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June 5, 2014 / Stephanie Anderson

Is LinkedIn eliminating the traditional resume?

A LinkedIn profile is a must for today’s savvy business professionals. It provides a critical way to network and build a positive online presence. It’s also an important tool for hiring managers who want to review a candidate’s interests and experience. Does this mean resumes will soon be a thing of the past?

While LinkedIn has proven it’s here to stay, the traditional resume is unlikely to go away anytime soon. Both social media and good old resumes should be separate, complementing elements that represent a person’s professional background.

“As a recruiter, I use LinkedIn to scout for talent: who has done what I am looking for, who are they connected to that could advance my company’s mission or get us to our vision, [and] what activities are they involved in,” says Dethra Giles of ExecuPrep. “When I look at a resume, I am looking for solid experience, tangible projects, education…”

While it’s ideal to have both, some professionals opt to have just a resume. This is better, of course, than deciding to have only a LinkedIn profile and no resume at all.

“I have hired top-level executives who did not have a LinkedIn profile; I have not hired a top level executive who did not have a resume. Is the resume changing? Yes. Is it going away? Not any time soon,” says Giles.

For professionals, an up-to-date resume is a must, but LinkedIn can be used to expand on experience and stay connected on deeper levels.

“LinkedIn provides an opportunity to not only list your employment history, but display links to previous projects,” says Natalie Bidnick, a digital strategist and recent job seeker. “Unlike a traditional resume, which flourishes with brevity, LinkedIn allows the user to be found through strategic keyword placement. By keeping my profile updated and switching out my keywords regularly, I both grew my network by 15 percent and gained a new position within a few short months.”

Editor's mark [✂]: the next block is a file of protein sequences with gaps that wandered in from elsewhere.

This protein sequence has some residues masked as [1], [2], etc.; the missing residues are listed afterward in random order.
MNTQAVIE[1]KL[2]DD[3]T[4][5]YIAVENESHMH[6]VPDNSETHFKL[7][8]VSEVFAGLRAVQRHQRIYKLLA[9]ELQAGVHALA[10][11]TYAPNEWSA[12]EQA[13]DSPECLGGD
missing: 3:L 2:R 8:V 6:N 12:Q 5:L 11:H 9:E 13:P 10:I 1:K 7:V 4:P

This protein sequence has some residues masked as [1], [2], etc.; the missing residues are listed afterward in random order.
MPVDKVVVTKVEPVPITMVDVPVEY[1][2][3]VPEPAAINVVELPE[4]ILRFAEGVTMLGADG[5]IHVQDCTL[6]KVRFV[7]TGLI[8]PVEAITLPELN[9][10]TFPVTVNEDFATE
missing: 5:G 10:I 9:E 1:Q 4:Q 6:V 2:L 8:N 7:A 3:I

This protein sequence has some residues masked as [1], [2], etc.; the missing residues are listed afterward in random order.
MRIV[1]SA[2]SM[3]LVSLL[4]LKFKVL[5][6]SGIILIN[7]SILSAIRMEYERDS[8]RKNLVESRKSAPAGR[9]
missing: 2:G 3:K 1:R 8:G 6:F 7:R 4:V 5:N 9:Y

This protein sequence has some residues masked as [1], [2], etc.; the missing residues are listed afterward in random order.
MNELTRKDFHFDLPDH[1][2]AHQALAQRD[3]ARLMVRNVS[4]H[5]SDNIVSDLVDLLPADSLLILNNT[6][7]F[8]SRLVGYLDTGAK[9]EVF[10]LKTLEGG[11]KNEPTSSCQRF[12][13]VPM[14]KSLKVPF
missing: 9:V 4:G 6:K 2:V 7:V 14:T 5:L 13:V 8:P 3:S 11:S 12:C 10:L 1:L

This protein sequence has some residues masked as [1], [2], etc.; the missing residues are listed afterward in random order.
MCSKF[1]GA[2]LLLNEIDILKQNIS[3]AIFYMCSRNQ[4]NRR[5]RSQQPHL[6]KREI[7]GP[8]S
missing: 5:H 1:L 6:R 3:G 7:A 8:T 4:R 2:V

Professionals should consider these tips to ensure their resume and LinkedIn profile work together to best represent their experience:

1. LinkedIn shouldn’t necessarily mirror your resume, but there shouldn’t be any discrepencies between the two. Ensure information is accurate on each.

2. A resume provides succinct information on one or two pages. A LinkedIn profile should expand upon the information on a resume to provide additional insight about who you are and what your talents are.

3. A well-written resume will be shorter, feature bullet points and use a third-person tone of voice. LinkedIn copy can be longer, more casual in tone and use first person.

4. LinkedIn is public, therefore it is subject to peer and colleague review. While neither a resume nor a LinkedIn profile should be embellished, the public nature of social media means online information must be honest and forthright.

5. Use LinkedIn to highlight skills, build connections and gain third-party endorsements. It’s not always what you can do – it’s who you know and who will vouch for your skill set.

6. Recruiters use LinkedIn to source candidates prior to an application. They then share resumes with hiring managers after the application is submitted.

7. Use LinkedIn to increase your network. Always keep information up to date and be active on your profile at least once a week.

8. Resumes do not typically include a photo, but LinkedIn profiles benefit from a head shot. In fact, LinkedIn profiles with photos are seven times more likely to be viewed.